Professional cycling fans among you will remember Lance Armstrong’s extraordinary 2003 Tour de France shortcut across a parched field. The now-disgraced American displayed impressive handling as he cut off a hairpin and avoided ONCE’s Joseba Beloki, who’d fallen on the descent. Beloki wasn’t so lucky. The Spaniard broke his femur, elbow and wrist, and all because of a sticky stretch of tarmac that’d begun to melt in the 50°C road temperatures. The organizers, ASO, now deploy water tankers to spray sections of road that are susceptible to melting.
Beloki’s undoing was the heat. It won’t be yours, as research shows that training in the heat can improve your performance even when the temperature drops. Let me explain.
Acclimatization is Key
Acclimation, or acclimatization, is key to peak performance in the heat. (For reference, these aren’t the same. Acclimation’s where you naturally adapt to the heat; acclimatization is where you adapt to the heat by artificial means.) Research has shown that healthy adults exposed to conditions that elevate their core temperature by 1°C to 2°C for 60 to 90mins over a period of four to 10 days will elicit a lower resting core temperature, greater blood plasma volume and an increased sweating rate—all favorable adaptations to exercising in the heat.
It’s why tales of endurance athletes sweating it out in saunas are legendary. Take Olympic cycling gold medallist Chris Boardman, who’d use a static trainer in a bedroom in his English home, with the heating cranked up to full. Just for good measure, the window frames were sealed with tape to avoid cooling drafts.
Boardman often used this training strategy, and his palmares suggest it worked. But are there potential downsides of training in the heat? More specifically, while training in the heat improves your ability to race fast in the heat, are you then de-acclimatized to racing strong in cooler climes? It seems not.
Thermal Crossover Benefits
A growing body of research suggests that the benefits of exercising in the heat transfer to a colder backdrop; in fact, this thermal crossover mimics many of the benefits gained from altitude training, leading some to suggest that heat training is an affordable altitude camp.
This idea originally came about in 2010 when researchers from the University of Oregon had 12 experienced cyclists ride for 100 minutess a day for 10 days on stationary bikes in an extreme environment, namely 40°C and 50 percent relative humidity. At the end of this hot stint, their VO2 max at cooler temperatures had increased by a significant five percent compared to the control group. Even more impressively, their time-trial performance had shot up by six to eight percent in both hot and cold conditions.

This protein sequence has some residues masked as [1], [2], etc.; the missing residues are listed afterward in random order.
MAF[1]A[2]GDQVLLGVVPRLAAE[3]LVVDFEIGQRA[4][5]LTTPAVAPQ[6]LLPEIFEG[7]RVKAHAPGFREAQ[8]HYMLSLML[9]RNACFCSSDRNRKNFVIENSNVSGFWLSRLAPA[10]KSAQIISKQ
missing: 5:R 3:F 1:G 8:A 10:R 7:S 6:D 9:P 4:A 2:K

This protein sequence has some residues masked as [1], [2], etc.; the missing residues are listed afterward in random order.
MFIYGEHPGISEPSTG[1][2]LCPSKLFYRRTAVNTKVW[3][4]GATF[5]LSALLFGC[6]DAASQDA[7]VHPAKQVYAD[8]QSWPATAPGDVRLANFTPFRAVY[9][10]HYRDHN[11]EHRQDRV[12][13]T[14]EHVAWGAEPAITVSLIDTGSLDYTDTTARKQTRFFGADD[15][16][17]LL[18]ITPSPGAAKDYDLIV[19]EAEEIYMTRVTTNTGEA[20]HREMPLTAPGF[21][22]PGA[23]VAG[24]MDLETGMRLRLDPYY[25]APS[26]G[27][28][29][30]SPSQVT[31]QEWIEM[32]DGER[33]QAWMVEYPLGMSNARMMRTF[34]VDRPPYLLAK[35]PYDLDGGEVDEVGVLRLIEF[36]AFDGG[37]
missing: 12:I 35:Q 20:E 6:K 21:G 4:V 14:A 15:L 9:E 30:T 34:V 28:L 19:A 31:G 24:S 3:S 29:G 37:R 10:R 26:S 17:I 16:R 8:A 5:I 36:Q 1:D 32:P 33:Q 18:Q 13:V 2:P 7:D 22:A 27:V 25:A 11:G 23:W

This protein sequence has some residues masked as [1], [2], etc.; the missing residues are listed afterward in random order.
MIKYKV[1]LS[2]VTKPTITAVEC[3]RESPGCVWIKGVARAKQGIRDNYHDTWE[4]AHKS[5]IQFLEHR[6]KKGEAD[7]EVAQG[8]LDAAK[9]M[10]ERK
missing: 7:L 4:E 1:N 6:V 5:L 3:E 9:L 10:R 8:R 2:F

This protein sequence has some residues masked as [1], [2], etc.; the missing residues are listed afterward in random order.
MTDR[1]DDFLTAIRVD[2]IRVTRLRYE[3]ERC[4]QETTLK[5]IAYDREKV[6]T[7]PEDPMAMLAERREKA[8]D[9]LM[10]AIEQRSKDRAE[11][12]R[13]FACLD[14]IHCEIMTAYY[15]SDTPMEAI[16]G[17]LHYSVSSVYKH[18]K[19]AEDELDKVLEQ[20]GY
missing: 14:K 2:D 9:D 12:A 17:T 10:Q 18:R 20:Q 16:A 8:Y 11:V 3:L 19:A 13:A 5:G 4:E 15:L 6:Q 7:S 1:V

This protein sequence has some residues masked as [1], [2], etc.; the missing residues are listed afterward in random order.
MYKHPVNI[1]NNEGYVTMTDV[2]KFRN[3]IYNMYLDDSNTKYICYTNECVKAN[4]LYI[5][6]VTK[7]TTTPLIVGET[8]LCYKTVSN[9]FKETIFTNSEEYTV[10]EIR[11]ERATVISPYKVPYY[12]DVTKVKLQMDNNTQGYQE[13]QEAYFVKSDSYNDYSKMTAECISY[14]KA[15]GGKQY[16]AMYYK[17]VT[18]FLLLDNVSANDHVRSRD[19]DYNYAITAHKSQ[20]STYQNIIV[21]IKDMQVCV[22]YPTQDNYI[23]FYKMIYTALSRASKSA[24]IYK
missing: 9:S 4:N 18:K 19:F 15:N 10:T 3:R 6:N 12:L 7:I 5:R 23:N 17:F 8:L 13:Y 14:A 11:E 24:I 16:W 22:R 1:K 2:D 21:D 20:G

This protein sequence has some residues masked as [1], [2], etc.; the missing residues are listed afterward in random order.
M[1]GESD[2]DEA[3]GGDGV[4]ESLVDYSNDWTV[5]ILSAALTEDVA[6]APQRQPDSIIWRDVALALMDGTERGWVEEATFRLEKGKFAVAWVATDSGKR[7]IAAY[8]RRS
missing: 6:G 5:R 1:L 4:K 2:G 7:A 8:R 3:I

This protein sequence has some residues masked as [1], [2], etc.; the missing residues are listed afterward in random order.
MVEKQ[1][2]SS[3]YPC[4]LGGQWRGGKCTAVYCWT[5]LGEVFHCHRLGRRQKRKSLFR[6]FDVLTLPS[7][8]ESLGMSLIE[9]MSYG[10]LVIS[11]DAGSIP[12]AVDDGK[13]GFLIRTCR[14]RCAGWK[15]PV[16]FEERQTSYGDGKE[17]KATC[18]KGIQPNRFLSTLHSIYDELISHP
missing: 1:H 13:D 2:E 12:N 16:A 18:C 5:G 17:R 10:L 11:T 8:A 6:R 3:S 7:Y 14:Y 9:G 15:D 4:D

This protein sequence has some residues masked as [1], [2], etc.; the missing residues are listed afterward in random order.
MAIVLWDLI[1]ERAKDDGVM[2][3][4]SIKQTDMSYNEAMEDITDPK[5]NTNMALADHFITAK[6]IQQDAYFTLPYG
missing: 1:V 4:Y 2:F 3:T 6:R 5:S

A further study by a New Zealand team realized a similar outcome. Elite rowers practiced 90 minutess a day, again at 40°C, for five days and saw their 2,000m times come down by an average four seconds. That might not sound a lot but remember, these are finely-tuned athletes at the top of the game.
So what’s going on? One suggestion is that, like altitude training which stimulates red blood cell production to carry more oxygen around the body, training in the heat creates a stress response in the cells—for instance, increasing plasma volume—that the athlete can benefit from in the cold. A further suggestion is that heat increases blood flow. Repeated exposure to the heat stretches blood vessels, making them more flexible and able to dilate. Cue more oxygen-rich blood to fuel those working muscles.
So what can you take from this to apply to your own performance? That heat training can benefit you all-year-round, but exposure must be frequent. It’s why acclimatization can take anywhere from four to 10 days, if not longer.
Regular hot training camps might not be an option, but there are more rudimentary ideas. Layering—simply adding a jacket to a tee to a base layer —increases core temperature and will lead to moderate adaptations. As a reminder, these include greater evaporative heat dissipation through improved sweat response and greater sensitivity of sweating response to increasing core temperature. (Coincidentally, fitter athletes already display many of these heat-related traits.)
You can also take regular hot baths. Professor Neil Walsh of Bangor University found that moderate exercise immediately followed by a fifteen-minute bath in 40°C water over six days where bathing time rose by five minutes each day resulted in a 4% improvement in 5km time-trial time in the hot conditions. Walsh thinks the improvement is likely to be the result of ‘the joint elevation of core body temperature and skin temperature.’
Finally, training dehydrated has also been shown to boost the heat-training effect. Just don’t overdo it and over-stress your immune system.